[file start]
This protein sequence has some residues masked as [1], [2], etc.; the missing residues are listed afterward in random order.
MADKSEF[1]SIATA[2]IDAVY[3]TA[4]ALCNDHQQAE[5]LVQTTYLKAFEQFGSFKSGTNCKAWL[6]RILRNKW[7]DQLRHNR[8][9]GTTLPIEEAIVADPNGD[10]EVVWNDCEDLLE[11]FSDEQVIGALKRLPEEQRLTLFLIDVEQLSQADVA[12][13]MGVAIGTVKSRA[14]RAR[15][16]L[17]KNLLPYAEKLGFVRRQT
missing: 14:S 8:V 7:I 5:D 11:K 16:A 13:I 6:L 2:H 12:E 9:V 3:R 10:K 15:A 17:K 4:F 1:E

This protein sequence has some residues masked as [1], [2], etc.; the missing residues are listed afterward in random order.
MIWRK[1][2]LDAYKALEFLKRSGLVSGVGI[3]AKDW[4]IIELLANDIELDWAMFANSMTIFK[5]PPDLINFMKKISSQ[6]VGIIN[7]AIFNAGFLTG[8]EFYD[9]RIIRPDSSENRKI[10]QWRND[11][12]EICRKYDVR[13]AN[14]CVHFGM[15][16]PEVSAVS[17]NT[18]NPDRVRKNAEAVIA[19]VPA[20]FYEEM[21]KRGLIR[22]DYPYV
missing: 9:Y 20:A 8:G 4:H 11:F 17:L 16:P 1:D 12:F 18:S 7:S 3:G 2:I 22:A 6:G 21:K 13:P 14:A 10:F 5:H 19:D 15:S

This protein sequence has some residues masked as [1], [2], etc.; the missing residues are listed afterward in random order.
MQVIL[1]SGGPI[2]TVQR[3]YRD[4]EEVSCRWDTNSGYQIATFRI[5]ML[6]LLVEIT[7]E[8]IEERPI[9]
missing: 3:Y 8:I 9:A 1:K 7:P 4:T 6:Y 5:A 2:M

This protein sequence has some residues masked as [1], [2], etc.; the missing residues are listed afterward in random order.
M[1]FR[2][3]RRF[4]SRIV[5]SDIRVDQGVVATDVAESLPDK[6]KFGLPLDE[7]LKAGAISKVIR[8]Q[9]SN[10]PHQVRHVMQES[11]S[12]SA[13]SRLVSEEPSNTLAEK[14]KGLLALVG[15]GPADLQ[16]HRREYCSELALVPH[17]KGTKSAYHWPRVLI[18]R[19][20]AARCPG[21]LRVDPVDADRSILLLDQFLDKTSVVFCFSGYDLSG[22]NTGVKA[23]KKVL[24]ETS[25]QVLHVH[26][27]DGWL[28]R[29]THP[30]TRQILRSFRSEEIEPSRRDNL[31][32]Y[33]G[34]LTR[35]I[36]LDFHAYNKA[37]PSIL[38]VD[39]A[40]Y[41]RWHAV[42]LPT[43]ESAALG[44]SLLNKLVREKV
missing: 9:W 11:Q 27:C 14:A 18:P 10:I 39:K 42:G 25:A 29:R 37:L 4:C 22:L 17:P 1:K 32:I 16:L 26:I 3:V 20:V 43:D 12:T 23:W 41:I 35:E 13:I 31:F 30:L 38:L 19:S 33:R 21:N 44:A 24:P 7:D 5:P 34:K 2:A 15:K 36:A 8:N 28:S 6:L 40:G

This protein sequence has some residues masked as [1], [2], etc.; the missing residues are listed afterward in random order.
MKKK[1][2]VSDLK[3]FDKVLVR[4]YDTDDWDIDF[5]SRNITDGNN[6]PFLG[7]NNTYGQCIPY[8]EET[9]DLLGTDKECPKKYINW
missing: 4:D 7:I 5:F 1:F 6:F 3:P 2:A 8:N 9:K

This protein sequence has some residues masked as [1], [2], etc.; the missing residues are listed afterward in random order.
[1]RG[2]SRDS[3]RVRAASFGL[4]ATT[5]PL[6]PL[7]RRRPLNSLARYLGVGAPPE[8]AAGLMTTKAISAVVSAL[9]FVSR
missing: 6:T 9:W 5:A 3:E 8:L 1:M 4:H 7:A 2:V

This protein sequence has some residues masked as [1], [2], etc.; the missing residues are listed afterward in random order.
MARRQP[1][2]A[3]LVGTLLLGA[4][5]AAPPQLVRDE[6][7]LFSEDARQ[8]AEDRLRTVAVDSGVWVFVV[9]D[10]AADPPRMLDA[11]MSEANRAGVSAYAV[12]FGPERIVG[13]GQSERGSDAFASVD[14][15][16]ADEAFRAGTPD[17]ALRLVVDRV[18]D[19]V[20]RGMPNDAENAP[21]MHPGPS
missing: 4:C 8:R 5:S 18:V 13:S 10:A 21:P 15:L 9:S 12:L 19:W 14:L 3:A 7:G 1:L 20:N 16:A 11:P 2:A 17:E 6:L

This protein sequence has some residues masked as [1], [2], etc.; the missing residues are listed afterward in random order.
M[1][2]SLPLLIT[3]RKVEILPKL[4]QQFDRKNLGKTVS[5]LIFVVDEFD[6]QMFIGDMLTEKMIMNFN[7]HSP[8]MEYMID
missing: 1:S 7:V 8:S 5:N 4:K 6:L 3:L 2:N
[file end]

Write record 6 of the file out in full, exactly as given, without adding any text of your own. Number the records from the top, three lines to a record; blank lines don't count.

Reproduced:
This protein sequence has some residues masked as [1], [2], etc.; the missing residues are listed afterward in random order.
[1]RG[2]SRDS[3]RVRAASFGL[4]ATT[5]PL[6]PL[7]RRRPLNSLARYLGVGAPPE[8]AAGLMTTKAISAVVSAL[9]FVSR
missing: 6:T 9:W 5:A 3:E 8:L 1:M 4:H 7:A 2:V